The bill also serves as a strong response of sorts to the Supreme Court’s hints of antagonism toward other rights. “This legislation would secure marriage equality in the United States,” the White House said in a statement Tuesday that expressed support for the bill. “The right to marriage confers vital legal protections, dignity, and full participation in our society. No person should face discrimination because of who they are or whom they love, and every married couple in the United States deserves the security of knowing that their marriage will be defended and respected.”

It was not necessary for the White House to say whom same-sex marriages would have to be “defended” from: It would be the Supreme Court, which only seven years ago recognized the right to same-sex marriages nationwide. In Dobbs v. Jackson Women’s Health Organization last month, Justice Samuel Alito wrote for the court that the decision to overturn Roe v. Wade did not automatically jeopardize other landmark substantive due process rulings, including Obergefell, the 2002 ruling in Lawrence v. Texas that struck down state “sodomy laws” nationwide, and the 1965 ruling in Griswold v. Connecticut that overturned state laws banning contraception for married couples. “Nothing in this opinion should be understood to cast doubt on precedents that do not concern abortion,” Alito wrote.

His reassurances were considerably undercut by his colleague Justice Clarence Thomas, who agreed with Alito’s description of the ruling in Dobbs and then went on to say that, yes, the court should “reconsider” Obergefell, Lawrence, Griswold, and certain other Supreme Court precedents on Americans’ unenumerated rights. A host of Republican senators and state officials have also renewed their criticism of those decisions in recent months, particularly Obergefell. While it’s unclear if there would be five votes on the court to overturn those precedents at the moment, those who support them cannot help but worry that the court’s reenergized conservative bloc will take aim at them next.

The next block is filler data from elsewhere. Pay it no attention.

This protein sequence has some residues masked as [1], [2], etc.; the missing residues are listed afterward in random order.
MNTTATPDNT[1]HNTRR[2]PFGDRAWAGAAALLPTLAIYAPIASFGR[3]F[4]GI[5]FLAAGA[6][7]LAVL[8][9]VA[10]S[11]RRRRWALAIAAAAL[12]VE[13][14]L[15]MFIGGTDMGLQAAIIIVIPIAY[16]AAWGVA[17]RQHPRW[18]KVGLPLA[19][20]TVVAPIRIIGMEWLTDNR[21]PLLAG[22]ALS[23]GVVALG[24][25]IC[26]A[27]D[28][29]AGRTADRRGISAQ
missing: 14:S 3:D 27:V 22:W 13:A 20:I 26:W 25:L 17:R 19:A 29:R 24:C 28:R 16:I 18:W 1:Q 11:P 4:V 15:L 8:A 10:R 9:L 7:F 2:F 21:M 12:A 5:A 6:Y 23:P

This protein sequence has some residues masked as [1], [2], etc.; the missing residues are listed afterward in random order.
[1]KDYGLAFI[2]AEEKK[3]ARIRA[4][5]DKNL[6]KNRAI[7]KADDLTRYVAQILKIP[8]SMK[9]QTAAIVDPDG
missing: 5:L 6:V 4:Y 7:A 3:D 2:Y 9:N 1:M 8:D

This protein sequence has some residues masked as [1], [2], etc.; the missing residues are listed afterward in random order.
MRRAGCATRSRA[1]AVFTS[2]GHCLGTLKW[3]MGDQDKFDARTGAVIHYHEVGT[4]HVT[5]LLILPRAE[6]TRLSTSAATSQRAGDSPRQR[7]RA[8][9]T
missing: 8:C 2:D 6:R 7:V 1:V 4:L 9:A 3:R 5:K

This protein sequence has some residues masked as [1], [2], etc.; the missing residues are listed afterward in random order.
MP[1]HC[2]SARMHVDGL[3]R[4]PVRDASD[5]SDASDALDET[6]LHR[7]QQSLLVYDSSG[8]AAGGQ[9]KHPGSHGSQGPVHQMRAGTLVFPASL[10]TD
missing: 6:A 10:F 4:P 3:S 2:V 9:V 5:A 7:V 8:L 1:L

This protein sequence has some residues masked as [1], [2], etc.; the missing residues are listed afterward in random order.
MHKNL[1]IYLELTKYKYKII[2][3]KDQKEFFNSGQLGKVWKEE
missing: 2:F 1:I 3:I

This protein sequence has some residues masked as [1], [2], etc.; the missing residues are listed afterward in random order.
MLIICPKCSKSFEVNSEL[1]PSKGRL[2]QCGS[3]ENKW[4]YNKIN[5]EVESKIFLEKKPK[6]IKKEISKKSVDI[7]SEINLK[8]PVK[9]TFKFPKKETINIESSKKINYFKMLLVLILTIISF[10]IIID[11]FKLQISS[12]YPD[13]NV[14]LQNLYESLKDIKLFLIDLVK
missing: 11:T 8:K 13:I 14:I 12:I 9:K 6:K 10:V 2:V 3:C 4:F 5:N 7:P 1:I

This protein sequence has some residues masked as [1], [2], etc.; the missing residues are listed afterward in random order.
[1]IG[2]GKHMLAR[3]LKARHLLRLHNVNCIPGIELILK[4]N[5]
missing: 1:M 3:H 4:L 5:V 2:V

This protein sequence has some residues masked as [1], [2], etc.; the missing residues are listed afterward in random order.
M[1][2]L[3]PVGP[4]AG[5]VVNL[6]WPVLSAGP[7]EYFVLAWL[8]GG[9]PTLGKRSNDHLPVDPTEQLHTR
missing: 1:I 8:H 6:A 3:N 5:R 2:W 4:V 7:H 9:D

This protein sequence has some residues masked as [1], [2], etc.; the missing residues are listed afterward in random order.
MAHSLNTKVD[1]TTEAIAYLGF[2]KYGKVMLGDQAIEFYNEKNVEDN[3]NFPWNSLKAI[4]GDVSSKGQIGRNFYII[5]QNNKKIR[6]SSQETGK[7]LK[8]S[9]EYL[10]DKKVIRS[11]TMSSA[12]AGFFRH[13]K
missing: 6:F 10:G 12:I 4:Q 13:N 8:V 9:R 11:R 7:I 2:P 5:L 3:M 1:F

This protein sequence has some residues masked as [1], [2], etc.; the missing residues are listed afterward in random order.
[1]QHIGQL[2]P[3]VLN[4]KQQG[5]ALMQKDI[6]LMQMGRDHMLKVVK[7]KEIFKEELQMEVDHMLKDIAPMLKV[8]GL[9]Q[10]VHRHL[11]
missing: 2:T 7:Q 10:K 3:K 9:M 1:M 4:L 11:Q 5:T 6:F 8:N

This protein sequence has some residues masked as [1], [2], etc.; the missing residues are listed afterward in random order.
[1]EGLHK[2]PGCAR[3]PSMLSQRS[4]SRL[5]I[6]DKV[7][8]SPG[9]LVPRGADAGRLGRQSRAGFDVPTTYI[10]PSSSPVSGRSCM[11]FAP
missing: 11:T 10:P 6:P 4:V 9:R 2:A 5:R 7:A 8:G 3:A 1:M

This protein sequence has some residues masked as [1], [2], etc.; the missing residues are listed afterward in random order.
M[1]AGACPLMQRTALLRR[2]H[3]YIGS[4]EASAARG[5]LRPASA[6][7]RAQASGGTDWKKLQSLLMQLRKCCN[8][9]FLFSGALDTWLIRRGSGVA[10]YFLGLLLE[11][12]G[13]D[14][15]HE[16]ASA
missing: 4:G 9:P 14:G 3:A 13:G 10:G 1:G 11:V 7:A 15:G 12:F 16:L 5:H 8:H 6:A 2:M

There is only so much that Congress can do if the Supreme Court eventually overturns Obergefell, however. While the White House said the Respect for Marriage Act would “secure marriage equality in the United States,” Congress can only address federal recognition of same-sex marriages. Marriage licenses themselves are governed by state law. A gay couple in Texas, for example, would likely still find themselves unable to obtain a license without Obergefell no matter what Congress does. By comparison, a gay couple in Massachusetts would still be able to get a license and also no longer have to worry that prevailing federal law would revert to the 1996 status quo in a post-Obergefell world. (DOMA was partially struck down in United States v. Windsor in 2012, but it’s unclear whether that decision would also automatically be imperiled if the court overturned Obergefell.)

There are not enough votes in either chamber of Congress for court-packing or other structural reforms to the Supreme Court, so in practical terms, Congress cannot prevent five justices from overturning Obergefell or other major precedents. (Again, whether they will choose to do it is still an open question.) But what Congress can do is take affirmative steps to protect those who would be affected by the high court’s reactionary turn—and force Republican lawmakers to show voters whether they will undermine those rights once in power. The conservative justices may not be up for reelection in November, but the party that put them in office will be.